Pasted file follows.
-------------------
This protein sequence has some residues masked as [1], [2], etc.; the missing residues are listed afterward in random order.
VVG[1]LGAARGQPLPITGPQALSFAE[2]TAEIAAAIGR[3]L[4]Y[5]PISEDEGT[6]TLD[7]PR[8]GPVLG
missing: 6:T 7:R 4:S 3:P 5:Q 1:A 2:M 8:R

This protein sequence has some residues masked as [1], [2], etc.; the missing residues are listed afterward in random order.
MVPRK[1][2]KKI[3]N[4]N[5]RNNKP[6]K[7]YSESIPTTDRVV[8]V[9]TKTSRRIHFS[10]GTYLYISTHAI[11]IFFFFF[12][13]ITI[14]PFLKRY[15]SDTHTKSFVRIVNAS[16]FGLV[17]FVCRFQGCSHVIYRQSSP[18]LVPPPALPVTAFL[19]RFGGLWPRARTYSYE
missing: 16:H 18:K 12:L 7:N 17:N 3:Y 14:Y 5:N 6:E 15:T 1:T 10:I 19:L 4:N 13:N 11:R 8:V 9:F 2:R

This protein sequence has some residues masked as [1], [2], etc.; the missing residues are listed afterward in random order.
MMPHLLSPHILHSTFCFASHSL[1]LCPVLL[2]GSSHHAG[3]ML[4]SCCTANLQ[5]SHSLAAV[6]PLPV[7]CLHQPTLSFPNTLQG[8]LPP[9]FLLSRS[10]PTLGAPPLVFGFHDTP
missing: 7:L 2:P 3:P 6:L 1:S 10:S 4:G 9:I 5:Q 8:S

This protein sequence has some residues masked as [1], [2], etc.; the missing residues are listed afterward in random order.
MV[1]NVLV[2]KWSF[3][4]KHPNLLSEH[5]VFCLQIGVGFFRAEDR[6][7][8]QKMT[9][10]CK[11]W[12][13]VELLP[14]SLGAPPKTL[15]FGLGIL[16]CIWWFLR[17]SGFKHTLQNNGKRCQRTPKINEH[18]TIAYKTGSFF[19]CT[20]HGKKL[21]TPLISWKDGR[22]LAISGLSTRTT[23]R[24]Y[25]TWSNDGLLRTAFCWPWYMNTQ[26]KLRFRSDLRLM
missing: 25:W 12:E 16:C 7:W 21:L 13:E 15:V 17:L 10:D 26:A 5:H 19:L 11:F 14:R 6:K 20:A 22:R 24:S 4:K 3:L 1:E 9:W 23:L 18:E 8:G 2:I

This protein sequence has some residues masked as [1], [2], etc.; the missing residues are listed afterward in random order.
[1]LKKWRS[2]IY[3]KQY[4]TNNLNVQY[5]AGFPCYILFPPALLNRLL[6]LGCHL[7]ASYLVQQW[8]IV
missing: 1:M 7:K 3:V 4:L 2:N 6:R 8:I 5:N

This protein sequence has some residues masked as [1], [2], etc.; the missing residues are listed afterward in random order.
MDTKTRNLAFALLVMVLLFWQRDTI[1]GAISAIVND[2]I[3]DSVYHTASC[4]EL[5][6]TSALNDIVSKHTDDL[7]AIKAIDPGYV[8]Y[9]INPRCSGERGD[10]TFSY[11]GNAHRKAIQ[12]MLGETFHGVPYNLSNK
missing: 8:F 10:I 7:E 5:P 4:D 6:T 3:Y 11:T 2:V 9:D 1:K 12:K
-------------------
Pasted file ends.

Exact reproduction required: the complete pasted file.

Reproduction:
This protein sequence has some residues masked as [1], [2], etc.; the missing residues are listed afterward in random order.
VVG[1]LGAARGQPLPITGPQALSFAE[2]TAEIAAAIGR[3]L[4]Y[5]PISEDEGT[6]TLD[7]PR[8]GPVLG
missing: 6:T 7:R 4:S 3:P 5:Q 1:A 2:M 8:R

This protein sequence has some residues masked as [1], [2], etc.; the missing residues are listed afterward in random order.
MVPRK[1][2]KKI[3]N[4]N[5]RNNKP[6]K[7]YSESIPTTDRVV[8]V[9]TKTSRRIHFS[10]GTYLYISTHAI[11]IFFFFF[12][13]ITI[14]PFLKRY[15]SDTHTKSFVRIVNAS[16]FGLV[17]FVCRFQGCSHVIYRQSSP[18]LVPPPALPVTAFL[19]RFGGLWPRARTYSYE
missing: 16:H 18:K 12:L 7:N 17:N 3:Y 14:Y 5:N 6:E 15:T 1:T 10:I 19:L 4:N 13:N 11:R 8:V 9:F 2:R

This protein sequence has some residues masked as [1], [2], etc.; the missing residues are listed afterward in random order.
MMPHLLSPHILHSTFCFASHSL[1]LCPVLL[2]GSSHHAG[3]ML[4]SCCTANLQ[5]SHSLAAV[6]PLPV[7]CLHQPTLSFPNTLQG[8]LPP[9]FLLSRS[10]PTLGAPPLVFGFHDTP
missing: 7:L 2:P 3:P 6:L 1:S 10:S 4:G 9:I 5:Q 8:S

This protein sequence has some residues masked as [1], [2], etc.; the missing residues are listed afterward in random order.
MV[1]NVLV[2]KWSF[3][4]KHPNLLSEH[5]VFCLQIGVGFFRAEDR[6][7][8]QKMT[9][10]CK[11]W[12][13]VELLP[14]SLGAPPKTL[15]FGLGIL[16]CIWWFLR[17]SGFKHTLQNNGKRCQRTPKINEH[18]TIAYKTGSFF[19]CT[20]HGKKL[21]TPLISWKDGR[22]LAISGLSTRTT[23]R[24]Y[25]TWSNDGLLRTAFCWPWYMNTQ[26]KLRFRSDLRLM
missing: 25:W 12:E 16:C 7:W 21:L 13:E 15:V 17:L 10:D 26:A 5:H 19:L 11:F 14:R 6:K 20:A 22:R 24:S 4:K 3:L 1:E 9:W 23:L 18:E 8:G 2:I

This protein sequence has some residues masked as [1], [2], etc.; the missing residues are listed afterward in random order.
[1]LKKWRS[2]IY[3]KQY[4]TNNLNVQY[5]AGFPCYILFPPALLNRLL[6]LGCHL[7]ASYLVQQW[8]IV
missing: 1:M 7:K 3:V 4:L 2:N 6:R 8:I 5:N

This protein sequence has some residues masked as [1], [2], etc.; the missing residues are listed afterward in random order.
MDTKTRNLAFALLVMVLLFWQRDTI[1]GAISAIVND[2]I[3]DSVYHTASC[4]EL[5][6]TSALNDIVSKHTDDL[7]AIKAIDPGYV[8]Y[9]INPRCSGERGD[10]TFSY[11]GNAHRKAIQ[12]MLGETFHGVPYNLSNK
missing: 8:F 10:I 7:E 5:P 4:D 6:T 3:Y 11:T 2:V 9:D 1:K 12:K